Simple theory may explain mysterious dark matter

The reason dark matter – makes up 85 per cent of all the matter in the universe.

Written by PTI | Published: June 11, 2013 3:26 pm

The reason dark matter – which makes up 85 per cent of all the matter in the universe – is invisible could be because it possesses a rare,donut-shaped type of electromagnetism instead of the more exotic forces that have been proposed,according to a new study.

Physicists from Vanderbilt University in US propose that dark matter may be made out of a type of basic particle called the Majorana fermion.

The particle’s existence was predicted in the 1930’s but has stubbornly resisted detection.

A number of physicists have suggested that dark matter is made from Majorana particles,but Professor Robert Scherrer and post-doctoral fellow Chiu Man Ho from Vanderbilt have performed detailed calculations that demonstrate that these particles are uniquely suited to possess a rare,donut-shaped type of electromagnetic field called an anapole.

This field gives them properties that differ from those of particles that possess the more common fields possessing two poles (north and south,positive and negative) and explains why they are so difficult to detect.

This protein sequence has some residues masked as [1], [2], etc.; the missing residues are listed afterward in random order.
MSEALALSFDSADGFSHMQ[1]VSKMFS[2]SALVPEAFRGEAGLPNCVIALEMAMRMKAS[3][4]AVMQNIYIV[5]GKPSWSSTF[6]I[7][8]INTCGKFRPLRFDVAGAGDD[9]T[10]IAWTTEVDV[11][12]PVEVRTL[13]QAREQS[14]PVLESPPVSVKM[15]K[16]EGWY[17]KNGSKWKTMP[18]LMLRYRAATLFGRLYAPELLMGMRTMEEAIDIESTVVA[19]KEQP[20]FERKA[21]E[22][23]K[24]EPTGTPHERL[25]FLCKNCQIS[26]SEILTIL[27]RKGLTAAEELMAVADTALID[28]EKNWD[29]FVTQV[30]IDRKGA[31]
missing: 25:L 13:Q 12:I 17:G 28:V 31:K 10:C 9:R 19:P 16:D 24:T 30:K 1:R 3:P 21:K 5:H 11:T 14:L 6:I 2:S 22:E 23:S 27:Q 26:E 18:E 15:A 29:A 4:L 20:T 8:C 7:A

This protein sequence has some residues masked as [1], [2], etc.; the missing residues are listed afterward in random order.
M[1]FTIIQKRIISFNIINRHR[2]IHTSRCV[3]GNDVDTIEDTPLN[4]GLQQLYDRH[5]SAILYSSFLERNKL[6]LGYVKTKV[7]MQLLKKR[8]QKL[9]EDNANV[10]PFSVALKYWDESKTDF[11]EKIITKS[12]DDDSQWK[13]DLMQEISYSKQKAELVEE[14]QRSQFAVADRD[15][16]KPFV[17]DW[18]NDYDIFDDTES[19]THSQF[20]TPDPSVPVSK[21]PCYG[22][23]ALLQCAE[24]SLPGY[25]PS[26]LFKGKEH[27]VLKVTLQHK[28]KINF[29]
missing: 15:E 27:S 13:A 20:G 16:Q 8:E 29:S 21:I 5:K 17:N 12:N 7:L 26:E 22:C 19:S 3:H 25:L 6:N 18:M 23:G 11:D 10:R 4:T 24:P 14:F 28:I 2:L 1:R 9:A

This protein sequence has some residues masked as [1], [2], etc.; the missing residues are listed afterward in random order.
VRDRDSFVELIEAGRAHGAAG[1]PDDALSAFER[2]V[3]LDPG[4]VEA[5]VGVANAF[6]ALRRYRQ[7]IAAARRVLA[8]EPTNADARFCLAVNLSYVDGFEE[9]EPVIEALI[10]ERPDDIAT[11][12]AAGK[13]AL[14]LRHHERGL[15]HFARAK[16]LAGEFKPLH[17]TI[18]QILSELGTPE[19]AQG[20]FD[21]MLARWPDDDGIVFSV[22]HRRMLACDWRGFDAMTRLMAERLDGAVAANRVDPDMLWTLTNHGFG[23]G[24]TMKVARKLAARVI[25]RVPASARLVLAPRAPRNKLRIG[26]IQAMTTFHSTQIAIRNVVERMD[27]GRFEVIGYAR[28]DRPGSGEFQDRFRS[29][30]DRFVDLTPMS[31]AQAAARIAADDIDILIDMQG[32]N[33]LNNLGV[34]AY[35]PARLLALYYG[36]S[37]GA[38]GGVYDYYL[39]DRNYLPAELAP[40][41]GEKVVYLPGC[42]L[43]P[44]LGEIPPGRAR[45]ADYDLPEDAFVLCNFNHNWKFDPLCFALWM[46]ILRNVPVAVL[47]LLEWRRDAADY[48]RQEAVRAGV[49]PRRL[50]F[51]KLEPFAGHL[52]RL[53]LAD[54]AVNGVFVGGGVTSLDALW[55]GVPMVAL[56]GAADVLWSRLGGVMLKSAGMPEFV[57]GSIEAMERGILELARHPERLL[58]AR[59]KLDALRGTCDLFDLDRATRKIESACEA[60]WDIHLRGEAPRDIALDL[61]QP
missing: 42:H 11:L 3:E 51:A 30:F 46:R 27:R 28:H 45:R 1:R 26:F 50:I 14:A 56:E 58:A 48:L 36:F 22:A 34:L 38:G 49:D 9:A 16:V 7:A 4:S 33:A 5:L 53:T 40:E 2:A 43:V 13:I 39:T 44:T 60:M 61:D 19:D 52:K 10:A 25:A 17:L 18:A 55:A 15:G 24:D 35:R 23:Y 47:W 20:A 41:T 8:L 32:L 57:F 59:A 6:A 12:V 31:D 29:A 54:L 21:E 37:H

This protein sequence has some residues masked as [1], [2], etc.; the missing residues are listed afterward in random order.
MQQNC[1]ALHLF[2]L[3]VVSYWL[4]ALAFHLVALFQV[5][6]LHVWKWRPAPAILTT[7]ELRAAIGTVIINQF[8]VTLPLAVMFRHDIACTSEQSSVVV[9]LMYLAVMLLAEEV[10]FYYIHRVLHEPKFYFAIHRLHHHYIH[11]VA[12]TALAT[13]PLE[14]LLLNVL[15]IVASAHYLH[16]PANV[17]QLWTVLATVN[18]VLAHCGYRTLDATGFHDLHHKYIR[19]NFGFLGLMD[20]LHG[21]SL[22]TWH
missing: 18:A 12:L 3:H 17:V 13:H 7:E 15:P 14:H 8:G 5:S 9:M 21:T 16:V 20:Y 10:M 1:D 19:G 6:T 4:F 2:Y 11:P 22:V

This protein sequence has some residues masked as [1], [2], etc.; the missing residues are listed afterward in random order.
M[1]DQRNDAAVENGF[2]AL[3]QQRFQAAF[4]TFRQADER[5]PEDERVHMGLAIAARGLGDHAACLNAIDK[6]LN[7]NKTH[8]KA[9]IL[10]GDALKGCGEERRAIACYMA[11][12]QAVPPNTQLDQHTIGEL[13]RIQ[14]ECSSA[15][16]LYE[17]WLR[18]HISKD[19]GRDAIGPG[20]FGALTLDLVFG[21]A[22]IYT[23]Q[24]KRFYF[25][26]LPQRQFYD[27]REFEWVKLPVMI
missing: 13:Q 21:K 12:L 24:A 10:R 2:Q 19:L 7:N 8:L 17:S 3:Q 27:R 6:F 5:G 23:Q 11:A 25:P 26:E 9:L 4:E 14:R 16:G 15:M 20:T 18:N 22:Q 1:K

“Most models for dark matter assume that it interacts through exotic forces that we do not encounter in everyday life. Anapole dark matter makes use of ordinary

electromagnetism that you learned about in school – the same force that makes magnets stick to your refrigerator or makes a balloon rubbed on your hair stick to the ceiling,” said Scherrer.

“Further,the model makes very specific predictions about the rate at which it should show up in the vast dark matter detectors that are buried underground all over the world,” Scherrer said.

“These predictions show that soon the existence of anapole dark matter should either be discovered or ruled out by these experiments,” he said.

Fermions are particles like the electron and quark,which are the building blocks of matter. Their existence was predicted by Paul Dirac in 1928.

“Although Majorana fermions are electrically neutral,fundamental symmetries of nature forbid them from acquiring any electromagnetic properties except the anapole,” Ho said.

The anapole dark matter particles suggested by Ho and Scherrer would annihilate in the early universe just like other proposed dark matter particles,and the left-over

particles from the process would form the dark matter we see today.

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